Observations planned for this mission will help scientists learn more about the origin and evolution of our solar system, and the role comets may have played in seeding Earth with water. Rosetta's lander will obtain the first images taken from a comet's surface and will provide the first analysis of a comet's composition by drilling into the surface. 
Let's see if we have more clues about what happened on the Big Bang.
Credits: Nasa

6 de agosto de 2014

ROSETTA - August 6th 2014 - Comet CLOSE UP

Stunning close up detail focusing on a smooth region on the ‘base’ of the ‘body’ section of comet 67P/Churyumov-Gerasimenko. 

The image was taken by Rosetta’s OSIRIS narrow-angle camera and downloaded on August 6th clearly showing a range of features, including boulders, craters and steep cliffs. 

Taken from a distance of 130 km, Rosetta will be orbiting the comet till November 9th, the day all ESA scientists are looking forward once it'll be the first day in history when a spacecraft will land on a comet.

On that day, ROSETTA will absolutely be the shinning STAR.



After a 10-year, 4-billion-mile journey through deep space, a European probe will finally arrive at its comet destination this week.

The European Space Agency's Rosetta spacecraft is scheduled to rendezvous with Comet 67P/Churyumov-Gerasimenko today, August 6th. If all goes according to plan, Rosetta will become the first probe ever to orbit a comet — and, in November, the first to drop a lander onto the surface of one of these icy wanderers.
6th August approach

27 de abril de 2014


Credits: NASA

Astronomers on their searching for Earth like planets have discovered a twin Earth-sized exoplanet caller Kepler-186f. Its radius is 11% larger than Earth and the planet orbits a star habitable zone, 492 light-years from our planet.

The distance does not ensure if its atmospheric characteristics make it a potential habitable planet or not. That will have to be postponent until the next instruments and spacecraft generation can focuses on outer space exoplanets.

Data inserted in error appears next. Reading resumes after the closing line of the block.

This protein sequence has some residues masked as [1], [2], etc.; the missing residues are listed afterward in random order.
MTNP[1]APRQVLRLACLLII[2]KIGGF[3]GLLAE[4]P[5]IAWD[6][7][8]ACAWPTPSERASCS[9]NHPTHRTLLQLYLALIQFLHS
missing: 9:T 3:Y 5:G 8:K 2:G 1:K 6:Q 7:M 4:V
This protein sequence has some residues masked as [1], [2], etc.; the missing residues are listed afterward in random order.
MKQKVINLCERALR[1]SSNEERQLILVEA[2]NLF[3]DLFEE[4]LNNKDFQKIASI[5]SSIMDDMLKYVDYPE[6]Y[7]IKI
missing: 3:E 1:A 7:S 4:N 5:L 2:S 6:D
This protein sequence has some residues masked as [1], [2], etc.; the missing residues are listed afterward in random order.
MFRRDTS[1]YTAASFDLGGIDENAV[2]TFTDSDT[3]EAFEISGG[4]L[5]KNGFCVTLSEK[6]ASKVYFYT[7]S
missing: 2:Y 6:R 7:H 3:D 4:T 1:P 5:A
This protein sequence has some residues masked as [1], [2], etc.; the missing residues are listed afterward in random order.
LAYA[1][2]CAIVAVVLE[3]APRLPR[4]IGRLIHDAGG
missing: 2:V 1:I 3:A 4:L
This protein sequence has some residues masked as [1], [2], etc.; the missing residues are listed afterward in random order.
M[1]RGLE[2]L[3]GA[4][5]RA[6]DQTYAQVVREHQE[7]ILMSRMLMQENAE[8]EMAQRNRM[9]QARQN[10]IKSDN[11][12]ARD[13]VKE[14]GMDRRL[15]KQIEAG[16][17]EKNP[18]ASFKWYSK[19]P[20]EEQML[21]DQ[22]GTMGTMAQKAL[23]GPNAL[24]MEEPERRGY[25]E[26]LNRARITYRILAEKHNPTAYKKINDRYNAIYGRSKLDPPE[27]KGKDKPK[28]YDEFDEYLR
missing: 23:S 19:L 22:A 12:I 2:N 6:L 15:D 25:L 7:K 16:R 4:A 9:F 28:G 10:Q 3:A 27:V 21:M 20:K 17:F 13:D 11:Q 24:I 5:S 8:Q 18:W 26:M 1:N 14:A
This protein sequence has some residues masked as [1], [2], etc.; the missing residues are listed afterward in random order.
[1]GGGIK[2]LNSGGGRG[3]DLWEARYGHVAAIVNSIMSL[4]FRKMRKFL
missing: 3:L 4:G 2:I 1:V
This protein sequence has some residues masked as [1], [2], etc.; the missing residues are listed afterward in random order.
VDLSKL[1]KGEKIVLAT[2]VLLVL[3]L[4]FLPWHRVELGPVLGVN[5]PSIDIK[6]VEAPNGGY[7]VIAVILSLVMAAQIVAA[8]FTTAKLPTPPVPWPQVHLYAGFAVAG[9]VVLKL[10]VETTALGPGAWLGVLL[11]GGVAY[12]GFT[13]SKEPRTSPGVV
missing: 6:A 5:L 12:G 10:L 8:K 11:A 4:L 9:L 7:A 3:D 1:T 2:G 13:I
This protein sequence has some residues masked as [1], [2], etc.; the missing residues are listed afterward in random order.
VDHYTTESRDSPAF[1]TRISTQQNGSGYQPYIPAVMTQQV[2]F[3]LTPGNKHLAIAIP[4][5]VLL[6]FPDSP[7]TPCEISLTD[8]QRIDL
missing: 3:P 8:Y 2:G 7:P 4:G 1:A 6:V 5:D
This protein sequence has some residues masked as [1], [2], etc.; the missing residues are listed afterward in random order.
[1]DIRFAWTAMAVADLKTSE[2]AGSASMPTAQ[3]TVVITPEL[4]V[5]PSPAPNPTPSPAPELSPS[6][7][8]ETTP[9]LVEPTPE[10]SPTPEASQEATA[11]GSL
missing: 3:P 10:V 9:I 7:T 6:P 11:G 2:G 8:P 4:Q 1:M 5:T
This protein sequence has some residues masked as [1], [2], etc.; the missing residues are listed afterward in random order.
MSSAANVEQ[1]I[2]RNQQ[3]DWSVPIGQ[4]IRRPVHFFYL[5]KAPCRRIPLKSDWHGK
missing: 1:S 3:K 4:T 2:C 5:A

Kepler - 186f is part of a solar system with five planets, hosting a star which has only 4% of our Sun's luminosity. Their proximity to the star makes all the planets too hot for living as we understand it, with slower rotations and longer days that could last for weeks or months.

28 de março de 2014

The Slaughter of the AFRICAN PANDAS

It can be read on the poster: Protect the pandas of Africa - The Elephants 
Image courtesy of WildAid

Every day, 100 African elephants are killed illegally for their ivory. China is the final destination for most of this white gold ivory and a single tusk can fetch more than $8,000 on the Chinese black market. 

Worth around $ 4bn annually, the trade funds terrorist organisations such as al-Shabaab, which recently attacked the Westgate shopping centre in Nairobi.

“The Blood Ivory: Behind the Largest Ivory Smuggling Cases in China”, tells us about a surging demand from middle class consumers which led to an alarming killing rate of 100 elephants a day. Conservationists estimate that up to 35,000 elephants may have been killed in 2012 alone.

In September, the Clinton Global Initiative (CGI) gave these efforts a boost when it launched a massive push to catalyze support for stopping "blood ivory".

ESAC agreed unanimously to destroy 28 tonnes of Hong Kong’s stockpile by incineration after a four-hour meeting with government officials. The first raft of ivory tusks and trinkets will be destroyed within the next six months and the remaining stockpile will be burned over the next two years.

Will this be enough? Perhaps not, but certainly will create a general awareness that poaching is targeted not only by conservationists but also by governments worldwide.

24 de março de 2014

NEW Potentially HABITABLE Exoplanets

Sthephen Hawking said, some weeks ago, that by 2050 Earth people will be living on other planets, so I found quite enthusiastic to have an idea of the last electible planets and their stars which could give us some clues on our exploring chances in a near future.

Artistic representations of all the planets around other stars (exoplanets) with any potential to support surface life as we know it. All of them are larger than Earth and we are less certain about their composition and habitability, but they represent the best objects of interest for future observations. They are ranked from best to worst with the Earth Similarity Index (ESI), a measure of Earth-likeness, but none yet seems to be a true Earth-like planet. This selection of worlds is also subject to change as new interpretations or astronomical observations are made. Earth, Mars, Jupiter, and Uranus are shown for scale in the right side.
Credits: (CC) Planetary Habitability Laboratory @ UPR Arecibo, 2014

20 de março de 2014


JUPITER - The Stormy Giant
Credits NASA

At about 89,000 miles in diameter, Jupiter could swallow 1,000 Earths. It is the largest planet in the solar system and perhaps the most majestic.